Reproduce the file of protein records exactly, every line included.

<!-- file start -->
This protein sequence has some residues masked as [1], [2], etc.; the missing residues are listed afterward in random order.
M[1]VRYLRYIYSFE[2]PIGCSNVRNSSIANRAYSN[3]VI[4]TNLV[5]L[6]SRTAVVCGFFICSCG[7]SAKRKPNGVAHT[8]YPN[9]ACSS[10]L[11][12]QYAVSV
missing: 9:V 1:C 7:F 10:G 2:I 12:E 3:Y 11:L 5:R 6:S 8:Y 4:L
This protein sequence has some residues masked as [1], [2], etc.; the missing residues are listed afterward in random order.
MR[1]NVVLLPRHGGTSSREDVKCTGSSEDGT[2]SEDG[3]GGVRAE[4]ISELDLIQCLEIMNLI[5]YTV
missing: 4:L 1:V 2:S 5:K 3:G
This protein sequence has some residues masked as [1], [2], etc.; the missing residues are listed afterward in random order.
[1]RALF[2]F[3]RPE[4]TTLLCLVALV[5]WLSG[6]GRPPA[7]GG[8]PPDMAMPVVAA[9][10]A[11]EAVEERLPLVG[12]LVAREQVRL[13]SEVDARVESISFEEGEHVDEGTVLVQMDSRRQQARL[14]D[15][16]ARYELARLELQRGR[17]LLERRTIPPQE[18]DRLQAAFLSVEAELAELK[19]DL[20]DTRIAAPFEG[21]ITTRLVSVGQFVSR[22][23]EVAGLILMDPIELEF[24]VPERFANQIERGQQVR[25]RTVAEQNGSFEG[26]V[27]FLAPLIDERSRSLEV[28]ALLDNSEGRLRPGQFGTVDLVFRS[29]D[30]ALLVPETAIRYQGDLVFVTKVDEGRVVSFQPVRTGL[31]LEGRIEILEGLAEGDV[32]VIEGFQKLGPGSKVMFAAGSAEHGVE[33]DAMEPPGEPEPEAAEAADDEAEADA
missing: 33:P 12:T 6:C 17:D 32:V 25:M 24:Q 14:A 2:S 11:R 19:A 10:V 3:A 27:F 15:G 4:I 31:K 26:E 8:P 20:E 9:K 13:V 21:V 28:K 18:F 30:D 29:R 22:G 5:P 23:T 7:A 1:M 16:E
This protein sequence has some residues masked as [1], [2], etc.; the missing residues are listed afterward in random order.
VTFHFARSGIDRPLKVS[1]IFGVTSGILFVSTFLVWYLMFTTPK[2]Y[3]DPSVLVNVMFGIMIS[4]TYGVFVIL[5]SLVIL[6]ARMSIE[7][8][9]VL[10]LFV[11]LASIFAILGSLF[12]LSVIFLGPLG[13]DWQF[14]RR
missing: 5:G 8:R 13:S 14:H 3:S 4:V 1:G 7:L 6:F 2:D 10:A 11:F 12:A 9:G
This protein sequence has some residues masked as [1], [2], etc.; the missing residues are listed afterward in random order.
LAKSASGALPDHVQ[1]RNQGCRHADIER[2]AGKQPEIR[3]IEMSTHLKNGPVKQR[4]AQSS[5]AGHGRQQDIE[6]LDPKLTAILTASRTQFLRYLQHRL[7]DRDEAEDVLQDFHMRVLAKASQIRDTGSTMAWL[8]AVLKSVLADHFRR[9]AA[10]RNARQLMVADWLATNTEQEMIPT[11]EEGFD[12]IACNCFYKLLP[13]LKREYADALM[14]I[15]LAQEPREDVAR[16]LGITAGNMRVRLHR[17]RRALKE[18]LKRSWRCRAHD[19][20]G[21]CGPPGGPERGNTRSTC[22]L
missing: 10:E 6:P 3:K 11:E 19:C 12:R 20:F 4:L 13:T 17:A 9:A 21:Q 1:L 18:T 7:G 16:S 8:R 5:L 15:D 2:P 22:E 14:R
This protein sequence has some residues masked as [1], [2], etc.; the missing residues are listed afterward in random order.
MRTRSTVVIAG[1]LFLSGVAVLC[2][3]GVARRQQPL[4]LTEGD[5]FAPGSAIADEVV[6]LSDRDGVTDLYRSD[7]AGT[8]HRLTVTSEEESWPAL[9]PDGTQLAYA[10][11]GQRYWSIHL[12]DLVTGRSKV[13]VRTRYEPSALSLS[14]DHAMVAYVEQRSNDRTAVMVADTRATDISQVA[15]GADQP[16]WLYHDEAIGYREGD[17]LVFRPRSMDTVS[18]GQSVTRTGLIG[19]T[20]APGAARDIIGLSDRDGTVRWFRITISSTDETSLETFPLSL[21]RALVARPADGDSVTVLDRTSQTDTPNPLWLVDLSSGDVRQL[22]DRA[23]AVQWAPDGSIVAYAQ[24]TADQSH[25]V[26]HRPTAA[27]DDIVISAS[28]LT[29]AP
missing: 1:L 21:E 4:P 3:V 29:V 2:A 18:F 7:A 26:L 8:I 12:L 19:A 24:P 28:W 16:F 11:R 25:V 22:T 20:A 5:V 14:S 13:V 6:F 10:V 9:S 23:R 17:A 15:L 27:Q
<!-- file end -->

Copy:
This protein sequence has some residues masked as [1], [2], etc.; the missing residues are listed afterward in random order.
M[1]VRYLRYIYSFE[2]PIGCSNVRNSSIANRAYSN[3]VI[4]TNLV[5]L[6]SRTAVVCGFFICSCG[7]SAKRKPNGVAHT[8]YPN[9]ACSS[10]L[11][12]QYAVSV
missing: 9:V 1:C 7:F 10:G 2:I 12:E 3:Y 11:L 5:R 6:S 8:Y 4:L
This protein sequence has some residues masked as [1], [2], etc.; the missing residues are listed afterward in random order.
MR[1]NVVLLPRHGGTSSREDVKCTGSSEDGT[2]SEDG[3]GGVRAE[4]ISELDLIQCLEIMNLI[5]YTV
missing: 4:L 1:V 2:S 5:K 3:G
This protein sequence has some residues masked as [1], [2], etc.; the missing residues are listed afterward in random order.
[1]RALF[2]F[3]RPE[4]TTLLCLVALV[5]WLSG[6]GRPPA[7]GG[8]PPDMAMPVVAA[9][10]A[11]EAVEERLPLVG[12]LVAREQVRL[13]SEVDARVESISFEEGEHVDEGTVLVQMDSRRQQARL[14]D[15][16]ARYELARLELQRGR[17]LLERRTIPPQE[18]DRLQAAFLSVEAELAELK[19]DL[20]DTRIAAPFEG[21]ITTRLVSVGQFVSR[22][23]EVAGLILMDPIELEF[24]VPERFANQIERGQQVR[25]RTVAEQNGSFEG[26]V[27]FLAPLIDERSRSLEV[28]ALLDNSEGRLRPGQFGTVDLVFRS[29]D[30]ALLVPETAIRYQGDLVFVTKVDEGRVVSFQPVRTGL[31]LEGRIEILEGLAEGDV[32]VIEGFQKLGPGSKVMFAAGSAEHGVE[33]DAMEPPGEPEPEAAEAADDEAEADA
missing: 33:P 12:T 6:C 17:D 32:V 25:M 24:Q 14:A 2:S 11:R 19:A 10:V 3:A 27:F 15:G 4:I 31:K 26:E 8:P 20:E 9:K 13:V 21:V 28:K 18:F 30:D 29:R 22:G 5:P 23:T 7:A 1:M 16:E
This protein sequence has some residues masked as [1], [2], etc.; the missing residues are listed afterward in random order.
VTFHFARSGIDRPLKVS[1]IFGVTSGILFVSTFLVWYLMFTTPK[2]Y[3]DPSVLVNVMFGIMIS[4]TYGVFVIL[5]SLVIL[6]ARMSIE[7][8][9]VL[10]LFV[11]LASIFAILGSLF[12]LSVIFLGPLG[13]DWQF[14]RR
missing: 5:G 8:R 13:S 14:H 3:S 4:V 1:G 7:L 6:F 2:D 10:A 11:F 12:A 9:G
This protein sequence has some residues masked as [1], [2], etc.; the missing residues are listed afterward in random order.
LAKSASGALPDHVQ[1]RNQGCRHADIER[2]AGKQPEIR[3]IEMSTHLKNGPVKQR[4]AQSS[5]AGHGRQQDIE[6]LDPKLTAILTASRTQFLRYLQHRL[7]DRDEAEDVLQDFHMRVLAKASQIRDTGSTMAWL[8]AVLKSVLADHFRR[9]AA[10]RNARQLMVADWLATNTEQEMIPT[11]EEGFD[12]IACNCFYKLLP[13]LKREYADALM[14]I[15]LAQEPREDVAR[16]LGITAGNMRVRLHR[17]RRALKE[18]LKRSWRCRAHD[19][20]G[21]CGPPGGPERGNTRSTC[22]L
missing: 10:E 6:P 3:K 11:E 19:C 12:R 20:F 4:L 13:T 17:A 9:A 21:Q 1:L 18:T 7:G 16:S 8:R 5:L 15:D 2:P 22:E 14:R
This protein sequence has some residues masked as [1], [2], etc.; the missing residues are listed afterward in random order.
MRTRSTVVIAG[1]LFLSGVAVLC[2][3]GVARRQQPL[4]LTEGD[5]FAPGSAIADEVV[6]LSDRDGVTDLYRSD[7]AGT[8]HRLTVTSEEESWPAL[9]PDGTQLAYA[10][11]GQRYWSIHL[12]DLVTGRSKV[13]VRTRYEPSALSLS[14]DHAMVAYVEQRSNDRTAVMVADTRATDISQVA[15]GADQP[16]WLYHDEAIGYREGD[17]LVFRPRSMDTVS[18]GQSVTRTGLIG[19]T[20]APGAARDIIGLSDRDGTVRWFRITISSTDETSLETFPLSL[21]RALVARPADGDSVTVLDRTSQTDTPNPLWLVDLSSGDVRQL[22]DRA[23]AVQWAPDGSIVAYAQ[24]TADQSH[25]V[26]HRPTAA[27]DDIVISAS[28]LT[29]AP
missing: 1:L 21:E 4:P 3:V 29:V 2:A 18:F 7:A 26:L 8:I 12:L 19:A 24:P 28:W 16:F 11:R 25:V 22:T 20:A 5:V 14:S 13:V 6:F 10:V 9:S 23:R 17:A 15:L 27:Q